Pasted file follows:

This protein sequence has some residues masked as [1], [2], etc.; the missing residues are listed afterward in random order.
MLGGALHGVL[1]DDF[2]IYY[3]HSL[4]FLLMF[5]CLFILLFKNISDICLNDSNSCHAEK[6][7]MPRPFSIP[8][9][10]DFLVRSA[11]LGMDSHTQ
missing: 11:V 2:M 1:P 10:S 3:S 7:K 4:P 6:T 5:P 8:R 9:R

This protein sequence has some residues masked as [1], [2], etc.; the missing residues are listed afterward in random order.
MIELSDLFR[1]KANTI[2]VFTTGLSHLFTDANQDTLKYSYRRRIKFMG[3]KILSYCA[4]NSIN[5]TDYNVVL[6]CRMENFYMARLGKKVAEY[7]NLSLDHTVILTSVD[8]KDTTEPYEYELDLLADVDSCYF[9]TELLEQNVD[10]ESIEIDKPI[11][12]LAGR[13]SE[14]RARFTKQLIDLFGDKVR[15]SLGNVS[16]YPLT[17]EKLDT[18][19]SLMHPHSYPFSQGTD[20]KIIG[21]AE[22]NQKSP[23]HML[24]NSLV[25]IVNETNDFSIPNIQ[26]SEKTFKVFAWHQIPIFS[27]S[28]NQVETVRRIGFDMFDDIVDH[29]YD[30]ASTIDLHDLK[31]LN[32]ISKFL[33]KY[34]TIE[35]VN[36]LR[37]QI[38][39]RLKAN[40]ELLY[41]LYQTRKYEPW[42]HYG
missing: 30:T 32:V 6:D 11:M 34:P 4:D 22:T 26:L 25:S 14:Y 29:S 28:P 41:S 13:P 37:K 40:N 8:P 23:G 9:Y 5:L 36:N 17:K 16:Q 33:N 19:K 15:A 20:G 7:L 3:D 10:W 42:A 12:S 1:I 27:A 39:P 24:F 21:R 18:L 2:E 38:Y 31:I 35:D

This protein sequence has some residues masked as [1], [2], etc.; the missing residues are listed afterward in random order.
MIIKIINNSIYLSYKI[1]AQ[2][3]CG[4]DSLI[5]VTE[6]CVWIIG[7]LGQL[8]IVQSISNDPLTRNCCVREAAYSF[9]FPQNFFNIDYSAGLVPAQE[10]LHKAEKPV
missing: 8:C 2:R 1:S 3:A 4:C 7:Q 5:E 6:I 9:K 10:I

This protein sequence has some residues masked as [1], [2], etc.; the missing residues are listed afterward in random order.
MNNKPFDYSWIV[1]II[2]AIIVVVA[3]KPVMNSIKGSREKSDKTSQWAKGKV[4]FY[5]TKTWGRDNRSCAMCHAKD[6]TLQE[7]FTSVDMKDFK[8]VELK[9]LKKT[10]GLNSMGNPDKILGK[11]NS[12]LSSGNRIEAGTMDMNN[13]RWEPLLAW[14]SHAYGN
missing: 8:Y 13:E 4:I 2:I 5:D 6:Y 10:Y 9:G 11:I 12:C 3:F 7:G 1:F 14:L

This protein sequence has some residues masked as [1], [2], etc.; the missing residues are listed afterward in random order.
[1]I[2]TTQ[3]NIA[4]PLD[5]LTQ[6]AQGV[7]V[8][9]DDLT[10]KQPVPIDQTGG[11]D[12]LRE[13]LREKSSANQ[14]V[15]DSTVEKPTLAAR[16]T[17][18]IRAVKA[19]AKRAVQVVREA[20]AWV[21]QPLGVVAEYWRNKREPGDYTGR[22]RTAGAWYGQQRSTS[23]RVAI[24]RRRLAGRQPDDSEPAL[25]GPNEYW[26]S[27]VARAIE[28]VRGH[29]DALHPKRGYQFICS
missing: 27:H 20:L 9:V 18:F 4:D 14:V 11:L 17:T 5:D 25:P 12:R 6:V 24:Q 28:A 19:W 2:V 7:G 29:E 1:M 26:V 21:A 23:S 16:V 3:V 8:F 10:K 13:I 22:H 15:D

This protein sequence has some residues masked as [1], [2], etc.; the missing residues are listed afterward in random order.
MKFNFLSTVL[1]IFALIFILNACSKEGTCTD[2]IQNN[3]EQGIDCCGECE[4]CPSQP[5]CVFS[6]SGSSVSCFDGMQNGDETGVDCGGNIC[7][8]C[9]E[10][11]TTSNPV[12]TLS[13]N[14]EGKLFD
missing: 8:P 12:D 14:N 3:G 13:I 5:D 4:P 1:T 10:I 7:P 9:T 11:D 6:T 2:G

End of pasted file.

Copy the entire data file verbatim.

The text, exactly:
This protein sequence has some residues masked as [1], [2], etc.; the missing residues are listed afterward in random order.
MLGGALHGVL[1]DDF[2]IYY[3]HSL[4]FLLMF[5]CLFILLFKNISDICLNDSNSCHAEK[6][7]MPRPFSIP[8][9][10]DFLVRSA[11]LGMDSHTQ
missing: 11:V 2:M 1:P 10:S 3:S 7:K 4:P 6:T 5:P 8:R 9:R

This protein sequence has some residues masked as [1], [2], etc.; the missing residues are listed afterward in random order.
MIELSDLFR[1]KANTI[2]VFTTGLSHLFTDANQDTLKYSYRRRIKFMG[3]KILSYCA[4]NSIN[5]TDYNVVL[6]CRMENFYMARLGKKVAEY[7]NLSLDHTVILTSVD[8]KDTTEPYEYELDLLADVDSCYF[9]TELLEQNVD[10]ESIEIDKPI[11][12]LAGR[13]SE[14]RARFTKQLIDLFGDKVR[15]SLGNVS[16]YPLT[17]EKLDT[18][19]SLMHPHSYPFSQGTD[20]KIIG[21]AE[22]NQKSP[23]HML[24]NSLV[25]IVNETNDFSIPNIQ[26]SEKTFKVFAWHQIPIFS[27]S[28]NQVETVRRIGFDMFDDIVDH[29]YD[30]ASTIDLHDLK[31]LN[32]ISKFL[33]KY[34]TIE[35]VN[36]LR[37]QI[38][39]RLKAN[40]ELLY[41]LYQTRKYEPW[42]HYG
missing: 30:T 32:V 6:D 11:M 34:P 4:D 22:T 26:L 25:S 14:Y 29:S 28:P 41:S 13:P 37:K 40:N 8:P 23:G 9:Y 5:L 36:N 17:K 16:Q 33:N 19:K 15:A 20:G 7:L 3:D 10:W 42:A 12:S 1:I 27:A 39:P 24:F 21:R 18:L 2:E 38:Y 31:I 35:D

This protein sequence has some residues masked as [1], [2], etc.; the missing residues are listed afterward in random order.
MIIKIINNSIYLSYKI[1]AQ[2][3]CG[4]DSLI[5]VTE[6]CVWIIG[7]LGQL[8]IVQSISNDPLTRNCCVREAAYSF[9]FPQNFFNIDYSAGLVPAQE[10]LHKAEKPV
missing: 8:C 2:R 1:S 3:A 4:C 7:Q 5:E 6:I 9:K 10:I

This protein sequence has some residues masked as [1], [2], etc.; the missing residues are listed afterward in random order.
MNNKPFDYSWIV[1]II[2]AIIVVVA[3]KPVMNSIKGSREKSDKTSQWAKGKV[4]FY[5]TKTWGRDNRSCAMCHAKD[6]TLQE[7]FTSVDMKDFK[8]VELK[9]LKKT[10]GLNSMGNPDKILGK[11]NS[12]LSSGNRIEAGTMDMNN[13]RWEPLLAW[14]SHAYGN
missing: 8:Y 13:E 4:I 2:I 5:D 6:Y 10:Y 9:G 11:I 12:C 3:F 7:G 1:F 14:L

This protein sequence has some residues masked as [1], [2], etc.; the missing residues are listed afterward in random order.
[1]I[2]TTQ[3]NIA[4]PLD[5]LTQ[6]AQGV[7]V[8][9]DDLT[10]KQPVPIDQTGG[11]D[12]LRE[13]LREKSSANQ[14]V[15]DSTVEKPTLAAR[16]T[17][18]IRAVKA[19]AKRAVQVVREA[20]AWV[21]QPLGVVAEYWRNKREPGDYTGR[22]RTAGAWYGQQRSTS[23]RVAI[24]RRRLAGRQPDDSEPAL[25]GPNEYW[26]S[27]VARAIE[28]VRGH[29]DALHPKRGYQFICS
missing: 27:H 20:L 9:V 18:F 4:D 14:V 11:L 17:T 5:D 25:P 12:R 6:V 24:Q 28:A 19:W 2:V 7:G 29:E 1:M 26:V 21:A 23:S 16:V 3:V 8:F 10:K 13:I 22:H 15:D

This protein sequence has some residues masked as [1], [2], etc.; the missing residues are listed afterward in random order.
MKFNFLSTVL[1]IFALIFILNACSKEGTCTD[2]IQNN[3]EQGIDCCGECE[4]CPSQP[5]CVFS[6]SGSSVSCFDGMQNGDETGVDCGGNIC[7][8]C[9]E[10][11]TTSNPV[12]TLS[13]N[14]EGKLFD
missing: 8:P 12:D 14:N 3:G 13:I 5:D 4:P 1:T 10:I 7:P 9:T 11:D 6:T 2:G